Sunday, October 23, 2016

Student Debt, Bully Brains, #MoralMondaysIL

[ source ]
This post is slightly adapted from an invocation prepped for the Tuition Free Illinois gathering at UIC, October 7, 2016.  

Join us tomorrow as Student Action leads us in a rad #MoralMondaysIL direct action in response to the student debt crisis, seeking debt-free education for our youth and our children, and our children's children, achievable through new revenue, and a more just Illinois, as proposed by the People and Planet First Budget, a budget that puts people and the planet first! #MoralMondaysIL - October 24, 4-6PM. 

When I was in high school, 

one day per year there was a day, designated by tradition, 

in which Seniors in the high school 

(because it was tradition, because it had always been that way) 

would bully, harass and torment the freshman. 

“Hazing,” right? "Freshman kill day." 

It was horrible. 

Some freshmen would skip that day, they’d stay home, play sick, 

in order to avoid the humiliation and the bullying brought on by this tradition. 


Somehow, despite the pain, three years later, those same kids, 

the ones who were bullied and bruised, 

would take it upon themselves 


to refute this tradition,

(as one might expect),  



to rejoice.

They would rejoice that they, too, could now be the bullies. 

They would rejoice that they, too, could now beat on and bully the freshman. 

They would rejoice that they, too, could perpetuate this cycle of abuse. 

They would rejoice! 

“I had to go through this,” they reasoned, 

“and now I’m gonna make you all go through it, too!”

Each year, it seemed to get worse, 

each year the cruelty became more extreme. 


Perpetuating a cycle of pain and abuse: 


increasingly worse punishments: 

lack of empathy, because 

“I had to go through this, now you’re gonna get it too!”: 


This is exactly what our society is doing to students, 

here in the US, and here in Illinois, 

to the point at which students, 

newly graduated into a world supposedly ripe with possibilities, 


find possibilities at the other end of the commencement stage,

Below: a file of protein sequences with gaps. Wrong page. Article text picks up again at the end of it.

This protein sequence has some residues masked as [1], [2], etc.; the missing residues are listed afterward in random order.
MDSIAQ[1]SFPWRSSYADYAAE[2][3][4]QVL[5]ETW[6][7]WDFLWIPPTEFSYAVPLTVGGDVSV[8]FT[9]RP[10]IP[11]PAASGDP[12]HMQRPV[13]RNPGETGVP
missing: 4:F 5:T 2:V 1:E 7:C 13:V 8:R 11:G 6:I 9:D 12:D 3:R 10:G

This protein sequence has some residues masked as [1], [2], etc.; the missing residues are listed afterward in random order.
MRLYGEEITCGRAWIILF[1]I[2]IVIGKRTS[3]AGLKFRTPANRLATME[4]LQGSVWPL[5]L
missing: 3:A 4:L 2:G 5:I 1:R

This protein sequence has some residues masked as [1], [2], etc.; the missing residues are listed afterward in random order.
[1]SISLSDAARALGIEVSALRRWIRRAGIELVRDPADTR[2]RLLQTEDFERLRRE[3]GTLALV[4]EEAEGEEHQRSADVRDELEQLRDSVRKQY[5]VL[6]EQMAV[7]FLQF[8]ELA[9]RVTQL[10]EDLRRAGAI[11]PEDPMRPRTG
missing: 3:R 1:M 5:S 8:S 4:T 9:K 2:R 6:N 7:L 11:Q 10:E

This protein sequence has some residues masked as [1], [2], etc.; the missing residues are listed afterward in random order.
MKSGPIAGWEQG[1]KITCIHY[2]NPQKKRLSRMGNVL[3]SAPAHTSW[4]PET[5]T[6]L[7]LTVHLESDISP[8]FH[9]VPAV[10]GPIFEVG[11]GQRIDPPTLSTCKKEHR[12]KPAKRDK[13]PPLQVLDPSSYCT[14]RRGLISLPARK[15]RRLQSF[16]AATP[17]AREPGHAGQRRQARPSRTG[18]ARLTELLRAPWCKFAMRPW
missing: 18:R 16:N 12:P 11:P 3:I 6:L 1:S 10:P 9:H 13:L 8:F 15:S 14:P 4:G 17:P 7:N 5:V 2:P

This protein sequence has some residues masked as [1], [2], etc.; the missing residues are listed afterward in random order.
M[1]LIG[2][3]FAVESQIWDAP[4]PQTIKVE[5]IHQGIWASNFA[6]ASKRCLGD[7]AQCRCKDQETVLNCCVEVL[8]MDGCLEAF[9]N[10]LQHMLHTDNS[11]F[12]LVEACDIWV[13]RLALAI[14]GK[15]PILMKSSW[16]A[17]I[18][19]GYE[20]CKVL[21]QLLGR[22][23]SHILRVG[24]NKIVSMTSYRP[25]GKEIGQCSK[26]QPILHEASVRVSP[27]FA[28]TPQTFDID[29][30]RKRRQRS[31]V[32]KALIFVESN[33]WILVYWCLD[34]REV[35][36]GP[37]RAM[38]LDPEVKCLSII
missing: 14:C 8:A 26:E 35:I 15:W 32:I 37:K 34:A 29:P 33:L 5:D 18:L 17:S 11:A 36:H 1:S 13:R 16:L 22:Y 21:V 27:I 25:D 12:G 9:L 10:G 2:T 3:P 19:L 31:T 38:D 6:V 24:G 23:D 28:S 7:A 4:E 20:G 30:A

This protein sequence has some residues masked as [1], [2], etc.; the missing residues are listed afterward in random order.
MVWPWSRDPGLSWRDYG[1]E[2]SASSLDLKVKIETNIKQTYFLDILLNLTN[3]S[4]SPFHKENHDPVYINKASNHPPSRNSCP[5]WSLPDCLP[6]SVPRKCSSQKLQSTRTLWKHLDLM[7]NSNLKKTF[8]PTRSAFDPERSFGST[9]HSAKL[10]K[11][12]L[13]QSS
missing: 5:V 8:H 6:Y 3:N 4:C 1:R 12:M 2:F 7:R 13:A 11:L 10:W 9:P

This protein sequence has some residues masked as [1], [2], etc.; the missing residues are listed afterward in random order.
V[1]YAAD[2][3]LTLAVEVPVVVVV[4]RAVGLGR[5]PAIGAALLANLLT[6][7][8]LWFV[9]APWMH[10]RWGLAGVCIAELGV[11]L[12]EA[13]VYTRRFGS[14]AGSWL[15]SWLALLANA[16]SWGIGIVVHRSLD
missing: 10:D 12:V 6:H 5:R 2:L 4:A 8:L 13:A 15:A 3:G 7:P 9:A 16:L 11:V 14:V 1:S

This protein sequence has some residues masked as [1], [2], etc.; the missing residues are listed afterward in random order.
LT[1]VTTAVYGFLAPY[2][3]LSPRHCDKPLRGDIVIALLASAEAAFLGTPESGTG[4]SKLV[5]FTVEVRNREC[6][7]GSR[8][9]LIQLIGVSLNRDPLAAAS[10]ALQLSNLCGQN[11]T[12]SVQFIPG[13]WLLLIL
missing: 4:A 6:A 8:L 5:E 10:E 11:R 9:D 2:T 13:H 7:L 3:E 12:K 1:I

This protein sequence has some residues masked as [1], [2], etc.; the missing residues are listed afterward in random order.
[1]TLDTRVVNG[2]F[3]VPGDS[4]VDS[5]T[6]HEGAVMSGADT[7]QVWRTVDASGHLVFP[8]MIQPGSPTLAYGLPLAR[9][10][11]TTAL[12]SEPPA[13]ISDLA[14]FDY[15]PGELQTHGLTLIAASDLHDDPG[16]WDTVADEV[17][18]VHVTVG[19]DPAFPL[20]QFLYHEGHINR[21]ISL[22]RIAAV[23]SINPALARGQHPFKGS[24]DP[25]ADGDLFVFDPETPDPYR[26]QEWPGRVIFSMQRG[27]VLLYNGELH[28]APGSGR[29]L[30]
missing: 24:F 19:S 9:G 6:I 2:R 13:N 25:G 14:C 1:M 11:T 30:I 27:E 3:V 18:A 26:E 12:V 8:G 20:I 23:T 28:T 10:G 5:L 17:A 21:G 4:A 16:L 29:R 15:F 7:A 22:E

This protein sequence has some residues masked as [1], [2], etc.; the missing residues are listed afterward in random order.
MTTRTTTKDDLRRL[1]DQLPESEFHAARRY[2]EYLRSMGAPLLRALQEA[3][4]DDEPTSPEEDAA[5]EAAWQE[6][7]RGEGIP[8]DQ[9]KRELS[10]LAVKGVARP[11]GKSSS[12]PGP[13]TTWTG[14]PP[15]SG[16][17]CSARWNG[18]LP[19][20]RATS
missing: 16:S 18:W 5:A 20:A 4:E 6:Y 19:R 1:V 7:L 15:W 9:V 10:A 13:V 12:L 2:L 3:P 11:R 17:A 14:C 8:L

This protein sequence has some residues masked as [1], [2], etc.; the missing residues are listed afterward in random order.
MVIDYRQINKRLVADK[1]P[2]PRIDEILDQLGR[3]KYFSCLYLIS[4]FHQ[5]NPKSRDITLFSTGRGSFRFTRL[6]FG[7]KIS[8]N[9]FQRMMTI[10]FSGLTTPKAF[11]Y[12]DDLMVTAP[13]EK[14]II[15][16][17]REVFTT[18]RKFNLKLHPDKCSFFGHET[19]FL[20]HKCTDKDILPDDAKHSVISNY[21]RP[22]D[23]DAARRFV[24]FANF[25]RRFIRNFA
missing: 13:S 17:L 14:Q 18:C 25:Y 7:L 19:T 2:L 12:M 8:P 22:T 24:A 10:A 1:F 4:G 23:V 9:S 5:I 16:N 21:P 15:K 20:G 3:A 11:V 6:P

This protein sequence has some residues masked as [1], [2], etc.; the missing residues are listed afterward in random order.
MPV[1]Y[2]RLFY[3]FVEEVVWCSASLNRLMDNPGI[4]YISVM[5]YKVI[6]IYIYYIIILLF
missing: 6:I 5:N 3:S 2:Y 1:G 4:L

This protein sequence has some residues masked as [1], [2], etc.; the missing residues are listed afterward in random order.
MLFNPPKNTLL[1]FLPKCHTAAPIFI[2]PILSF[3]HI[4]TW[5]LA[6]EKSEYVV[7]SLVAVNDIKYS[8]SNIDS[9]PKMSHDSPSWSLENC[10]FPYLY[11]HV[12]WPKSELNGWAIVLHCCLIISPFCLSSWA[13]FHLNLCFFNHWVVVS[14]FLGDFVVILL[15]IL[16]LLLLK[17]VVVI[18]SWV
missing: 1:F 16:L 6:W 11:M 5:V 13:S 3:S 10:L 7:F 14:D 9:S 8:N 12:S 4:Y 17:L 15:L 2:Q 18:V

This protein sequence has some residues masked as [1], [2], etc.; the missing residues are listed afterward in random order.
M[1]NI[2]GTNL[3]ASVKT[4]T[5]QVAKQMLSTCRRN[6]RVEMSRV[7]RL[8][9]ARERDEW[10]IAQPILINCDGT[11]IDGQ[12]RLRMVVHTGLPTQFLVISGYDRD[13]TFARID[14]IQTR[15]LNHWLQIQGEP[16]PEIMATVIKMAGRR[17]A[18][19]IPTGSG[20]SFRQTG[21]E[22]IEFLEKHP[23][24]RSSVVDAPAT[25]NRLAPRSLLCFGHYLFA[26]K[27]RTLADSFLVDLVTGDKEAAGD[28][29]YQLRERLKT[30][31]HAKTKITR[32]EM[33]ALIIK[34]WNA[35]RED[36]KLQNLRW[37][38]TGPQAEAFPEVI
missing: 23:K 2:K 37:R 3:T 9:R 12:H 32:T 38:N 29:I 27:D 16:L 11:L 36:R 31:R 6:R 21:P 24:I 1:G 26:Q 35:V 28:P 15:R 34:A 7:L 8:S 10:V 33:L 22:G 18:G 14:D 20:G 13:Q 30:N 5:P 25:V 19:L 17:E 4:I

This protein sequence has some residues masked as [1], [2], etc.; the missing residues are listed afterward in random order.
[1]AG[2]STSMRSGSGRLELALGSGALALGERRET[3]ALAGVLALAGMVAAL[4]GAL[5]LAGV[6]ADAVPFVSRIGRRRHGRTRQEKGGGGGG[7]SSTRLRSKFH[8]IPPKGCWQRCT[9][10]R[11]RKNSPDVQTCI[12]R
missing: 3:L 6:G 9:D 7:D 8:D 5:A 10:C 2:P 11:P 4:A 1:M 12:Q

but (rather) only the anxiety, diploma in hand, 

of monthly payments, lack of savings, 

and the possibility of a future void of anything like retirement, 

home ownership, 

(for that matter) 

funding their own children’s education sometime in the future. 

I feel that anxiety about the future all the time.  


Perpetuating a cycle of pain and abuse: 


increasingly worse punishments: 

lack of empathy, because 

“I had to go through this, now you’re gonna get it too!”…

“I had student debt! You should get it too!” 

"Quit whining. You deserve debt." This is what people say right? They want you to have debt, because they had debt. (Though nowhere near as much, right?) But this is what people say... 

What a horrible thing to say. 

What a horrible way to think. 

What a horrible way to live.  

It certainly doesn’t make the world a better place. 


As a pastor, as a person of faith, 
and (you know) as a human called to compassion for others, 

I believe that we don’t have to continue perpetuating this cycle. 

In fact, 
[ source

I believe that the God of faith, the Spirit of Joyous Rebellion, calls us 

to break these cycles, 

to interrupt them, 

to smash them, dismantle them, get rid of them… 

to bring down bullies and to bring down the systems that produce them. 

Amen? [AMEN!]

This, I believe, is the work of faith. 

Or, said differently, this is faithful work. 


May  the Spirit of Joyous Rebellion 

inspire us and strengthen us to do just that, 

to do this good work that is set before us, 

to increase our power in coalition,

and to create a world of compassion, 

where our young people can look forward to a 

life free from the chains of debt. 


a world 

where we stop the cycle, 

and start to live. 

Amen? [AMEN!]


Spirit of Joyous Rebellion, 

you call us to disrupt systems that abuse, 

that enslave, that kill, 

that sacrifice the many for the profit of just a few. 

Empower us to do this work. 

Bless this assembly, 

and bless this coalition.     


No comments:

Post a Comment